Charging for the Beltway

Charging for the Beltway

Maryland DOT brings toll lane proposal to Park and Planning.

Park and Planning commissioners did not like what they heard. Officials from the Maryland Department of Transportation brought their plans to study widening the Beltway and turning lanes into toll lanes to the commission for comment.

The state is studying widening the Beltway by one lane for its entire length and making that lane, and one of the existing lanes, into toll lanes, at the direction of Secretary of Transportation Robert Flanagan.

As another part of the project, the planners will study making some smaller, spot improvement to parts of the road and to some interchanges.

Planners from the state continued to make the same arguments. There is no money, they say, to afford to add any capacity to the Beltway – the study will also examine adding toll lanes to I-270, the Baltimore Beltway and a section of I-95 north of Baltimore.

There had initially been several different options for study, but the toll lane option, along with the "base case" no-build option are the only ones which the state recommends carrying forward. They are presenting their views to both the Planning Board and the County Council in Montgomery and Prince George’s counties.

The toll lane option allows the state to recoup some of the expenses. "What we are trying to pursue is an alternative that would actually help fund the construction," said Raja Veeramachaneni.

There is not enough money to provide relief to these congested lanes anytime soon without using some kind of toll option, according to state officials.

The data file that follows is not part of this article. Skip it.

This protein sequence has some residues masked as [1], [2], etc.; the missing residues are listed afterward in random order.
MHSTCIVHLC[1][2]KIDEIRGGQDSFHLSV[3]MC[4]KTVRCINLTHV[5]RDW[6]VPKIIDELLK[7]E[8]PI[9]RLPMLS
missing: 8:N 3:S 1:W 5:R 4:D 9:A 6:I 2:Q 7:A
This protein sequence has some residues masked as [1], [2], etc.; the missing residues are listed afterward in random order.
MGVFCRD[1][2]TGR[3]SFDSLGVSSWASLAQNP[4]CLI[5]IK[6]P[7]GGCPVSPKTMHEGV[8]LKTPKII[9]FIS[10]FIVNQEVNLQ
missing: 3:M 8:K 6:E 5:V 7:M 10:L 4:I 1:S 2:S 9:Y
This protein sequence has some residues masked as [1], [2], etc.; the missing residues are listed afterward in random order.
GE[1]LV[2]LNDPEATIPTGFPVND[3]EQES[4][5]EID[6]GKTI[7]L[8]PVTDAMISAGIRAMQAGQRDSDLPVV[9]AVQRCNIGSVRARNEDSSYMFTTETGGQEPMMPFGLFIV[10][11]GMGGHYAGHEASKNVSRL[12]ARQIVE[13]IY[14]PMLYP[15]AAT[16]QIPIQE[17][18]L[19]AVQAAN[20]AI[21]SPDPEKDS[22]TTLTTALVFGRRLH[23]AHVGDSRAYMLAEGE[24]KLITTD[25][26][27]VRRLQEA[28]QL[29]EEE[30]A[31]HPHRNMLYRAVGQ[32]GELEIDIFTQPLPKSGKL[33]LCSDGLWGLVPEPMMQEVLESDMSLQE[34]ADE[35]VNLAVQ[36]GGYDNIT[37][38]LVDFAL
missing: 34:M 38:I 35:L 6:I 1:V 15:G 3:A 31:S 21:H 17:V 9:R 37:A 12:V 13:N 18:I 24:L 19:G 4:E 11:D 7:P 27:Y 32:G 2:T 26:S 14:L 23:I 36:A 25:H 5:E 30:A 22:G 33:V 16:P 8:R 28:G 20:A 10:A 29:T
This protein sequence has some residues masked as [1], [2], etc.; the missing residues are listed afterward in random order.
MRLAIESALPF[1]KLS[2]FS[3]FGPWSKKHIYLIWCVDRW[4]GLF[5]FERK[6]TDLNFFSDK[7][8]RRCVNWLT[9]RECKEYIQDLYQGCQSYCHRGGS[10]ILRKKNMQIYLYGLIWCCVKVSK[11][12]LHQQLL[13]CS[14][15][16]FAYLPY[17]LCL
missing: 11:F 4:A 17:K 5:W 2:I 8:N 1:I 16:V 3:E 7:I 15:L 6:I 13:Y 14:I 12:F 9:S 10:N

Commissioners were quick to point what they saw as flaws in the plan. Wendy Perdue, commission vice-chair pointed out that by removing one of the existing four lanes it amounts to a 25 percent reduction in capacity. "That’s a non-trivial reduction," she said.

Perdue also pointed out that the lanes are only valuable if they aren’t used to capacity. If the toll lanes are as congested as the regular lanes, it removes the incentive to drive in them. "The only way you generate the money is by making sure it is not used," she said.

And, since the way to make sure that they are not used is by pricing them too high for many motorists to use regularly, another concern was raised. "As a matter of social policy, I have even more questions," Perdue said.

"That’s like saying we should close one-fourth of our parks, convert them into private clubs, and use the money to build more private clubs."

Commissioners also questioned the scope of the study. By studying only one option, there is no basis for comparison. "How do you know [two toll lanes] is going to do better than HOV lanes or one express toll lane?" said Commissioner John Robinson.

The Board recommended that an option for allowing carpools in the lanes for a reduced price should be a part of the study. "I think we should recommend that HOV should be allowed," said Commissioner Meredith Wellington.

The state does not need to heed the recommendation, and has not yet made a decision about which alternatives they will carry forward.

The commission also hinted at what they thought might be the best solution. "The no-build option merits much more serious weight than it is usually given," said Robinson.

Commission chair Derick Berlage concurred. "In this case, I think no-build might be the best option."